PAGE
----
fridaynotes likes this.
  7. Ann Miller

    Ann Miller Well known member

    Oxygen indeed!
  8. yvettemariabetancourt

    yvettemariabetancourt Peer Supporter

    Thank you so much for sharing. I cut out certain sentences that resonated. Very beautifully written. I needed this.
  9. JoySeeker

    JoySeeker New Member

    Hi @Ann Miller, thank you so much for sharing your story. I share multiple symptoms on your list and reading your success story really gives me hope. I do have one question and it would be great if you can elaborate on it. You mentioned for journaling you're trying to focus on writing emotions rather than storytelling. I have started journaling but couldn't quite get what/how to write about emotions. I'm more of describing what has happened and as to emotions I don't have many words to write in addition to "I'm angry, I'm sad". I can't imagine writing about emotions for 20 minutes. Do you mind give a concrete example of what you mean by writing about emotions? Thanks again!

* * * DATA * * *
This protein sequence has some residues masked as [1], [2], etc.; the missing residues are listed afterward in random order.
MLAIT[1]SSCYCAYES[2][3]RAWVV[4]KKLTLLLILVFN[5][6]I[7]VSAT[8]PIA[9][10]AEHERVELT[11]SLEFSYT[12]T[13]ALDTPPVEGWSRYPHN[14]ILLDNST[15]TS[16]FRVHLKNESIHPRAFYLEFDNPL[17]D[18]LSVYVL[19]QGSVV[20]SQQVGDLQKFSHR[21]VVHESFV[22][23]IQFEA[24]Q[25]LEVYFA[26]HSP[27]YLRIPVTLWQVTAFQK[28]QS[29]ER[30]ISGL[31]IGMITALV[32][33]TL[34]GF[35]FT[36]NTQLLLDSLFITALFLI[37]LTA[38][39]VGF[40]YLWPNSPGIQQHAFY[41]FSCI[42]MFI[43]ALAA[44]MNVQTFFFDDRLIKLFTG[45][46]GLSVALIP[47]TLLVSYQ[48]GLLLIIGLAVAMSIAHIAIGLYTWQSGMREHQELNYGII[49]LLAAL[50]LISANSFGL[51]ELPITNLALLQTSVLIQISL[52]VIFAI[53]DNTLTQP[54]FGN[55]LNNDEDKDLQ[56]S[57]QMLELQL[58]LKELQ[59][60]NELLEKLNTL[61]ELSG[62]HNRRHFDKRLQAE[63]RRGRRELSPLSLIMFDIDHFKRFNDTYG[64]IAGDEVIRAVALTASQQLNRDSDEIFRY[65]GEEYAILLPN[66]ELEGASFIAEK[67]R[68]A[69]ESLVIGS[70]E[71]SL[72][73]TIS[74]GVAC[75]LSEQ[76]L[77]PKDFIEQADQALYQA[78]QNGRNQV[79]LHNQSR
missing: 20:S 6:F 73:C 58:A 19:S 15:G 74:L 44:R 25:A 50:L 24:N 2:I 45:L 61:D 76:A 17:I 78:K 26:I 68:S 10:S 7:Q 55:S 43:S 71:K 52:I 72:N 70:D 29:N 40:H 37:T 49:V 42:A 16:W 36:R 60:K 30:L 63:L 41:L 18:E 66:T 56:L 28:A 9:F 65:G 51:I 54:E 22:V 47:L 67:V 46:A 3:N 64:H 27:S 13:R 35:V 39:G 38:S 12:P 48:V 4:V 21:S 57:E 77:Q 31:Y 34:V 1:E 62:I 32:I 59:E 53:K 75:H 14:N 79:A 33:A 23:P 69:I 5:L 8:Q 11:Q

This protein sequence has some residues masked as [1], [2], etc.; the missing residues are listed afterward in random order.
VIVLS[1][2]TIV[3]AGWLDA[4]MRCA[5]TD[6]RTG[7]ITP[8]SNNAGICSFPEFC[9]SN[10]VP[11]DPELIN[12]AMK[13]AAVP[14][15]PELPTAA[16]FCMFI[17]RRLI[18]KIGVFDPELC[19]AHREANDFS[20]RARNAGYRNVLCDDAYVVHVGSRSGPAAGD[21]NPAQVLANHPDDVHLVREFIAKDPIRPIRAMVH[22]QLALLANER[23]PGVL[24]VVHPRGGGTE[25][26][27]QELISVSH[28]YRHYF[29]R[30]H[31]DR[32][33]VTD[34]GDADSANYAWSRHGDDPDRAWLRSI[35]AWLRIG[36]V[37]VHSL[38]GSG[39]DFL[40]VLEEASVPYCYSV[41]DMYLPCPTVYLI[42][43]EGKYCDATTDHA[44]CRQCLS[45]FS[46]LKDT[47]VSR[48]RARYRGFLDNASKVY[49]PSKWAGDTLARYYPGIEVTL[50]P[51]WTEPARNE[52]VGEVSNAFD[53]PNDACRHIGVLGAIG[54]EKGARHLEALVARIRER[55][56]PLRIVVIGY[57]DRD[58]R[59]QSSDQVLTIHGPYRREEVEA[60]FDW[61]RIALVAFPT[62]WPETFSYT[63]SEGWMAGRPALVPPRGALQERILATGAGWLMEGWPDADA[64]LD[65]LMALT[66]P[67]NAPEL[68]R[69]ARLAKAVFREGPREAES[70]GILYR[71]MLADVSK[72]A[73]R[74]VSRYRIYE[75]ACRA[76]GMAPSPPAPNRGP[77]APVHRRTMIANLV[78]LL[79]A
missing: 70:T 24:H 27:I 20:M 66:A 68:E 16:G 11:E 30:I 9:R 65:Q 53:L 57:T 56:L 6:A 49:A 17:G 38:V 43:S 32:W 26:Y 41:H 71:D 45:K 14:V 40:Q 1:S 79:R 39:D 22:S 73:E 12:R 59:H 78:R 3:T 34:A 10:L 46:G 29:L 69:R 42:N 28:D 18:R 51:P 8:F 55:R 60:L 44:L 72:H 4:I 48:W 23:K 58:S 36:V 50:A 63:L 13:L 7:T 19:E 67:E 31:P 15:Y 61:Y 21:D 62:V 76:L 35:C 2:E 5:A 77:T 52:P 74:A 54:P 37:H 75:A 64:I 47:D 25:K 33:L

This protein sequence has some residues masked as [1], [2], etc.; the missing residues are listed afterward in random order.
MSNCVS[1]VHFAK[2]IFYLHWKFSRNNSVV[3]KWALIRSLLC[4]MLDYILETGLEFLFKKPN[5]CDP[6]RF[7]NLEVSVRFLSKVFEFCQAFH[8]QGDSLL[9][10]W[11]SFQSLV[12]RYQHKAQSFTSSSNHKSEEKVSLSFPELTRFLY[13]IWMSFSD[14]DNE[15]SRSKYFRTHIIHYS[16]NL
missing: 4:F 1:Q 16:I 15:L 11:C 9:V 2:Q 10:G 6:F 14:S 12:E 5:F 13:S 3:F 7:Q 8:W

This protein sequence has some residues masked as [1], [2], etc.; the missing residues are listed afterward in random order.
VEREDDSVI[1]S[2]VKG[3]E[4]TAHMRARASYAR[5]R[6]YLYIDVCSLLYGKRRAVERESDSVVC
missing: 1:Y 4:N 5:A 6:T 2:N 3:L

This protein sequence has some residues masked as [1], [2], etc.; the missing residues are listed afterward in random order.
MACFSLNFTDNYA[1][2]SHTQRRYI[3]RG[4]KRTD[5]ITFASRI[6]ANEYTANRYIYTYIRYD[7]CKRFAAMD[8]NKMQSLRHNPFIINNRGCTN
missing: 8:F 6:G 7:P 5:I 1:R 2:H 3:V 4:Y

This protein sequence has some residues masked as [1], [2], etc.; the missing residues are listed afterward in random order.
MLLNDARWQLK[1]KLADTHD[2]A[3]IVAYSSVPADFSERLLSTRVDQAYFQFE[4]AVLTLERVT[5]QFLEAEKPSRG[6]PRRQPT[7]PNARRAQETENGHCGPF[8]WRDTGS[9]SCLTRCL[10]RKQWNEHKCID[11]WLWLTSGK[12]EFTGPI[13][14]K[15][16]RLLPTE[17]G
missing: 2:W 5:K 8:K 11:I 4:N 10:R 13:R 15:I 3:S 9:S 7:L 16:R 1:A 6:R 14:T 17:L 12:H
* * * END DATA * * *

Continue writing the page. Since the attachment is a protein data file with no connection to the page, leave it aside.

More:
10. Ann Miller

    Ann Miller Well known member

    So, I too, start out in with the surface emotions. I'm feeling sad(mad, fearful) about---------------------. This will usually turn into a story and I will no doubt indulge myself in this storytelling because it just seems to need to come out before I can move on. After a few minutes though, I then try to dig deeper. how do I feel about being sad? Then how does THAT make me feel? Then what? So. I'm going for the LAYERS of emotions. Layer upon layer upon layer. This is where I get to the more repressed emotions...Oh look, I'm mad at myself, I'm resentful, I'm jealous. Whatever is discovered is a gift. It really is. I also ALWAYS try to feel where in my body the emotion is causing sensations. Is my heart pounding? Are my shoulders up by my ears? Am I about to snap the pen in half? Does my heart hurt? You get the idea. And how do these sensations change and flow as I journal. I'm literally somatic tracking in the journal. Tracking my emotions and the feelings in my body they evoke. Does that make sense?